``GeneralParsers`` and ``TextParsers`` are two classes that are imported that are just wrappers around a couple of metaclasses. They are not meant to be instantiated. They are meant to be inherited from and their class bodies used to define a grammar. I am going to call these classes "contexts" to reflect their intended usage.

.. code:: python

class MyParsers(TextParsers):

If you are parsing strings (and you almost certainly are), use ``TextParser`` not the other one. If you know what it means to parse things other than strings, you probably don't need this tutorial anyway. The ``TextParser`` ignores whitespace. By default it considers ``r"\s*"`` to be whitespace, but this can be configured using the ``whitespace`` keyword. Use ``None`` to disable whitespace skipping.

.. code:: python

class MyParsers(TextParsers, whitespace=r'[ \t]*'):
# In here, only space and tab are considered whitespace.
# This can be useful for grammars sensitive to newlines.

``lit(*literals)``: literal parser

This is the simplest parser. It matches the exact string provided and returns the string as its value. If multiple arguments are provided, it tries each one in succession, returning the first one it finds.

.. code:: python

class HelloParsers(TextParsers):
hello = lit('Hello World!')
assert HelloParsers.hello.parse('Hello World!') == Success('Hello World!')
assert HelloParsers.hello.parse('Goodbye') == Failure("Hello World! expected but Goodbye found")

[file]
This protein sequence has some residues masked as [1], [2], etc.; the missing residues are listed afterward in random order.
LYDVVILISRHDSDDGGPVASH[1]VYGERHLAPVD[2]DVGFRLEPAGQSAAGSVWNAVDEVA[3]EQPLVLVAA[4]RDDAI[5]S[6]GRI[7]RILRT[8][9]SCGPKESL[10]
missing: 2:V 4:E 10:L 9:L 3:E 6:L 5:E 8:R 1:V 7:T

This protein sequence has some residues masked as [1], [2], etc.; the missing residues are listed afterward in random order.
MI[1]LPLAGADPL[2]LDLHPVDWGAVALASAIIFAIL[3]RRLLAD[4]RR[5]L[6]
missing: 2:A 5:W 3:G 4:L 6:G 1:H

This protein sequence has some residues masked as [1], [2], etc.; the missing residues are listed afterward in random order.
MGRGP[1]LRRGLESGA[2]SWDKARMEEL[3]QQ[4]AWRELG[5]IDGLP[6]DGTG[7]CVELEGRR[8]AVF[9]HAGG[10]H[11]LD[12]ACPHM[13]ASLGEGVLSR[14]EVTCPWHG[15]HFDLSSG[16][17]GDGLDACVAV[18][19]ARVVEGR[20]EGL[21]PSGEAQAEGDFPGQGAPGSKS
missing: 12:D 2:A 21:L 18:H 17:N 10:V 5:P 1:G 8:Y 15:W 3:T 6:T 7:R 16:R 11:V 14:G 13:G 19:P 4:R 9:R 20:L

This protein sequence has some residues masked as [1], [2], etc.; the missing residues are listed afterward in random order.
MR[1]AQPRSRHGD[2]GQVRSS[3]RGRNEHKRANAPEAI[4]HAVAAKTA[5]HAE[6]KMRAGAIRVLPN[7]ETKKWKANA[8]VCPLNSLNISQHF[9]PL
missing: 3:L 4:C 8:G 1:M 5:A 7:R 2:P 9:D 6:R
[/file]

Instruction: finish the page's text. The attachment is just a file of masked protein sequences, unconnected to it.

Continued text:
In most cases, the call to ``lit`` is handled automatically. If a bare string is provided to the functions and operators below, it will be promoted to literal parser whenever possible. Only when an operator is between two Python types, like a string and a string ``'a' | 'b'`` or a string and function ``'100' > int`` will this "implicit conversion" not take place and you have to use ``lit`` (e.g. ``lit('a', 'b')`` and ``lit('100') > int``).

``reg(pattern)``: regular expression parser

Like ``lit``, this matches a string and returns it, but the matching is done with a `regular expression <>`__.

.. code:: python

class IntegerParsers(TextParsers):
integer = reg(r'[-+]?[0-9]+')
assert IntegerParsers.integer.parse('-128') == Success('-128')

``parser > function``: conversion parser

Conversion parsers don't change how the text is parsed—they change the value returned. Every parser returns a value when it succeeds. The function supplied must take a single argument (that value) and returns a new value. This is how text is converted to other objects and simpler objects built into larger ones. In accordance with Python's operator precedence, ``>`` is the operator in Parsita with the loosest binding.

.. code:: python

class IntegerParsers(TextParsers):
integer = reg(r'[-+]?[0-9]+') > int
assert IntegerParsers.integer.parse('-128') == Success(-128)

``parser1 | parser2``: alternative parser

This tries to match ``parser1``. If it fails, it then tries to match ``parser2``. If both fail, it returns the failure message from whichever one got farther. Either side can be a bare string, not both because ``'a' | 'b'`` tries to call ``__or__`` on ``str`` which fails. To try alternative literals, use ``lit`` with multiple arguments.

.. code:: python

class NumberParsers(TextParsers):
integer = reg(r'[-+]?[0-9]+') > int
real = reg(r'[+-]?\d+\.\d+(e[+-]?\d+)?') | 'nan' | 'inf' > float
number = integer | real
assert NumberParsers.number.parse('4.0000') == Success(4.0)

``parser1 & parser2``: sequential parser